Shared from Mashable
The war is on for the soul of Fox News in the Donald Trump era.
In one corner, Sean Hannity, heir apparent to Bill O’Reilly and the undisputed champion of President Donald Trump.
In the other, Shep Smith, among a select few voices willing to occasionally puncture the Fox News bubble.
The two have coexisted rather peacefully for years, but with Fox News headed in a distinctly pro-Trump-no-matter-what-happens direction, Smith and Hannity have been on a collision course.
In the last couple weeks, they’ve begun to square off in a fight that shows just how far into Trump’s alternate reality much of Fox News has fallen. It was enough to cause Smith to publicly question whether Fox News might just destroy itself along the way.
The story that broke through centered on the revelation that Donald Trump Jr. met with
one two three four five six seven eight people as part of an effort to gain incriminating evidence on Hillary Clinton from Russian agents. Trump Jr. and others in Trumpworld lied repeatedly about the meeting and who had attended.
Smith, prone to occasional outbursts of sanity in response to his surroundings, launched into a tirade last Friday following the revelation of more people having been in the meeting.
“Why is it lie after lie after lie? If you’re clean, come out clean,” he said to Fox News moderator Chris Wallace.
Smith didn’t stop there. He also pointed out that plenty of Trump supporters had wholly rejected the stories, and that someday it would come back to haunt them.
“There are still people out there who believe we’re making it up. And one day they’re going to realize we’re not, and look around go ‘Where are we and why are we getting told all these lies?'” Smith said.
It’s not the first time Smith has called out Trump, but it was among the most forceful screeds against Trump and his supporters.
Hannity clearly got the message. During his radio show on Monday, Hannity called Smith “a friend” with whom he shares mutual respect. Smith, however, is “so anti-Trump,” Hannity said.
Innocuous enough. But Smith clearly didn’t take kindly to it. When reached for comment by Mediaite, Smith issued a pointed statement: “Sometimes facts are displeasing. Journalists report them without fear or favor.”
“Sometimes facts are displeasing. Journalists report them without fear or favor.”
Smith might be the loudest voice at Fox News questioning the Trump administration, but he’s not the only one. Wallace, who Smith was speaking with in the previous video clip, has also begun to give more credence to the mounting Russia scandal, as has Charles Krauthammer, a notable and senior voice of the channel.
Anywhere else, this would be par for the course. At Fox News, Smith and the others sound like they inhabit a different world from their more Trumptastic colleagues, particularly as voices like Hannity and Tucker Carlson have been elevated in the absence of other personalities who have resigned amid sexual harassment allegations (O’Reilly) and others who have left for more mainstream pastures (Megyn Kelly).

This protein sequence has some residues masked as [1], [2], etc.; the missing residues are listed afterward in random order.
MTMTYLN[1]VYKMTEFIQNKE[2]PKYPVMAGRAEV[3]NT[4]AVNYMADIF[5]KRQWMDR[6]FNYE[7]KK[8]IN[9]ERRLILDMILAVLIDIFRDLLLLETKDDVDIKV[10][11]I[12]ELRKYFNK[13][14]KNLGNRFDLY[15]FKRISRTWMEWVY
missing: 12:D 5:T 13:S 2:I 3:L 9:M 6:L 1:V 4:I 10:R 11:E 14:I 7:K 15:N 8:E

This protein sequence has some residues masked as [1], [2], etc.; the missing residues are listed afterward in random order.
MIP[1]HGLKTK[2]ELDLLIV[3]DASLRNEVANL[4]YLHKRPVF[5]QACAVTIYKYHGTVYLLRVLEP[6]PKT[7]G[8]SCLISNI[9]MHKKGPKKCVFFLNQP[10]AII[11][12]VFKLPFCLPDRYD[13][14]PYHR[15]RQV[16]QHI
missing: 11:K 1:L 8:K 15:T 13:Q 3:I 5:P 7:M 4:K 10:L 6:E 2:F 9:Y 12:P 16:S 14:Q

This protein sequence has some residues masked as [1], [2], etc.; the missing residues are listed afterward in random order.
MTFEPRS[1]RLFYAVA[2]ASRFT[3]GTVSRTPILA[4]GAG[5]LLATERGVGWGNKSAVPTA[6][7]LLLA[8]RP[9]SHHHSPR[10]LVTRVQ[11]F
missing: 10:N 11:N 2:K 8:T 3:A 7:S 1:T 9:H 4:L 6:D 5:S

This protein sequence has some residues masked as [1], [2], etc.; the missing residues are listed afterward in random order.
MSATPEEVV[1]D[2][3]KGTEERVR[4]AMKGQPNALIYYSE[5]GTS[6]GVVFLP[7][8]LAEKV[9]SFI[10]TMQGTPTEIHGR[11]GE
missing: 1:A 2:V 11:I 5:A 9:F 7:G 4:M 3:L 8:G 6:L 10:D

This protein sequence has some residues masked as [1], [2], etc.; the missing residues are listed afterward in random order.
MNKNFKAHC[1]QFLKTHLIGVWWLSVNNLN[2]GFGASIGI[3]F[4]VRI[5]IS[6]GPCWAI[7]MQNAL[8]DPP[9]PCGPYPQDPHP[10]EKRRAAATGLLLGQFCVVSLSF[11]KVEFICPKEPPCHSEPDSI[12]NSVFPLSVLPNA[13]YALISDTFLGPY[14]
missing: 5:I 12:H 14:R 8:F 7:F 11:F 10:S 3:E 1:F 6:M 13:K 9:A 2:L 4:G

Fox News wasn’t always like this. Early in the 2016 election, the channel pushed back on Trump, with Kelly in particular sparring with him publicly. The two sides eventually struck a truce, but the relationship alway seemed tense until Trump became the Republican nominee.
In the wake of the exits of Kelly and O’Reilly, Fox News just about went full Pravda for Trump. Aside from its major evening pundits, the channel’s morning show and evening show features a bevy of pro-Trump (or, for some, anti-Democrat) stances.
Opposing sides can exist within the same media company, at least when things are anywhere close to normal. Problems occur when extraordinary circumstances—like the president’s son lying about meeting with an unfriendly country in hopes of affecting the U.S. election—cause differences to boil over into public feuds. It’s one thing to disagree over the impact of Obamacare. It’s something else entirely when a majority of a media outlet refuses to engage in reality—particularly when that reality has the possibility of becoming the biggest scandal in the history of the country.
Smith and the rest of us are left to wonder: Where is the line for Fox News? At what point can Trump’s actions not be excused away or ignored? And at what point are Hannity and his ilk abandoning any semblance of conservative principles to back a president whose connections with Russia appear beyond even Tom Clancy’s wildest dreams?
This is what Smith was getting at when he spoke of people who one day might wake up and wonder where they are. Fox News has long been criticized for creating a dreamland for its viewers. Now, that dreamland is in danger of creating very real world in which the president is above reproach to a large chunk of America.
Smith knows Fox News is a big reason for that. Trump has been losing some support among Republicans, but almost 3/4 of Trump’s supporters think the Russia scandal is “fake news.” Combined with Trump’s only consistent message — that the media is full of evil liars who are out to get you — Fox News personalities take on an outsized role. They’re not just a few voices among the broader media narrative. For their viewers, they’re the only ones left to trust.
It’s an incredible amount of power, and Smith knows how dangerous it can be in the wrong hands—and what it could do to Fox News. The worse things get for Trump, the farther into propaganda territory the channel has to go. Hannity seems to believe viewers will go as far as he leads them. Smith has made it clear he believes a point exists at which they’ll revolt.
For now, though, the answer to “Where are we and why are we getting told all these lies?” is Fox News, and will be for a while.
Original Article and Images from Mashable